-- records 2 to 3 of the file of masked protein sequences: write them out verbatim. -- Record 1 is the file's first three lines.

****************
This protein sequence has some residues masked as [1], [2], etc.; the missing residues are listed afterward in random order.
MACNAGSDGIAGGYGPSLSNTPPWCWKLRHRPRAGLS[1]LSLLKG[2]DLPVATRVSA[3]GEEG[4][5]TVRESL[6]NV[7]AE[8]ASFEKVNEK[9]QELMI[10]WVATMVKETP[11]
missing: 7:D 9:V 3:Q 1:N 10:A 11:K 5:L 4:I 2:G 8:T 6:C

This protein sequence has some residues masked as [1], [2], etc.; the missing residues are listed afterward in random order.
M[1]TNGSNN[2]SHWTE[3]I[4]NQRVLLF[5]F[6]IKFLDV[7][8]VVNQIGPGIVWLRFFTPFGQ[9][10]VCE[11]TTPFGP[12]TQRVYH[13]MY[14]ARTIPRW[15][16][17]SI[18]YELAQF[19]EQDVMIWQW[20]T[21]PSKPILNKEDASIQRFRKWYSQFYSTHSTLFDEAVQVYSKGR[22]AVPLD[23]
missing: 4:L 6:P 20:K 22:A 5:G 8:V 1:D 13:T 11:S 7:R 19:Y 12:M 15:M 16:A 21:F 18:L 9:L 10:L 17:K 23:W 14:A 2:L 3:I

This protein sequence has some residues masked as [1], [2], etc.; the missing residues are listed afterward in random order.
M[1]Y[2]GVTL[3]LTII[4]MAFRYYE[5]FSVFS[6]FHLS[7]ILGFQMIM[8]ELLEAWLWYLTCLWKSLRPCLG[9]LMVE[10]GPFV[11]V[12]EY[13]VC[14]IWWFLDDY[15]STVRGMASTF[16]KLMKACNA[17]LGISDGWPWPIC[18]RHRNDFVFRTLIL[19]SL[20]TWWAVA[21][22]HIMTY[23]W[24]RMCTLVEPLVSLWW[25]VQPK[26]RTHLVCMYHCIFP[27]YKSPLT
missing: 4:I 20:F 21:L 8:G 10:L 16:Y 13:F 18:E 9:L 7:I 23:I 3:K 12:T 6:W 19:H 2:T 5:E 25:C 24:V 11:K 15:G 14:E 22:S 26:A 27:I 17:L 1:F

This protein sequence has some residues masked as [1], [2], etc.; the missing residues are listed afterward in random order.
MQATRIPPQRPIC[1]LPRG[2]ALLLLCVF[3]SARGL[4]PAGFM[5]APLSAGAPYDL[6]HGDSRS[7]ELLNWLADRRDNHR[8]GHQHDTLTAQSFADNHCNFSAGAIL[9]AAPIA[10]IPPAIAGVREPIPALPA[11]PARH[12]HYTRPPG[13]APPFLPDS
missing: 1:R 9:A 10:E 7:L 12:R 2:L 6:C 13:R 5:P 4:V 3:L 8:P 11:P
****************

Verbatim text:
This protein sequence has some residues masked as [1], [2], etc.; the missing residues are listed afterward in random order.
M[1]TNGSNN[2]SHWTE[3]I[4]NQRVLLF[5]F[6]IKFLDV[7][8]VVNQIGPGIVWLRFFTPFGQ[9][10]VCE[11]TTPFGP[12]TQRVYH[13]MY[14]ARTIPRW[15][16][17]SI[18]YELAQF[19]EQDVMIWQW[20]T[21]PSKPILNKEDASIQRFRKWYSQFYSTHSTLFDEAVQVYSKGR[22]AVPLD[23]
missing: 4:L 6:P 20:K 22:A 5:G 8:V 1:D 13:T 11:S 7:R 19:Y 12:M 15:M 16:A 21:F 18:L 9:L 10:L 17:K 23:W 14:A 2:L 3:I

This protein sequence has some residues masked as [1], [2], etc.; the missing residues are listed afterward in random order.
M[1]Y[2]GVTL[3]LTII[4]MAFRYYE[5]FSVFS[6]FHLS[7]ILGFQMIM[8]ELLEAWLWYLTCLWKSLRPCLG[9]LMVE[10]GPFV[11]V[12]EY[13]VC[14]IWWFLDDY[15]STVRGMASTF[16]KLMKACNA[17]LGISDGWPWPIC[18]RHRNDFVFRTLIL[19]SL[20]TWWAVA[21][22]HIMTY[23]W[24]RMCTLVEPLVSLWW[25]VQPK[26]RTHLVCMYHCIFP[27]YKSPLT
missing: 4:I 20:F 21:L 8:G 10:L 16:Y 13:F 18:E 9:L 7:I 23:I 3:K 12:T 6:W 19:H 2:T 5:E 25:C 24:V 11:K 15:G 14:E 22:S 26:A 27:I 17:L 1:F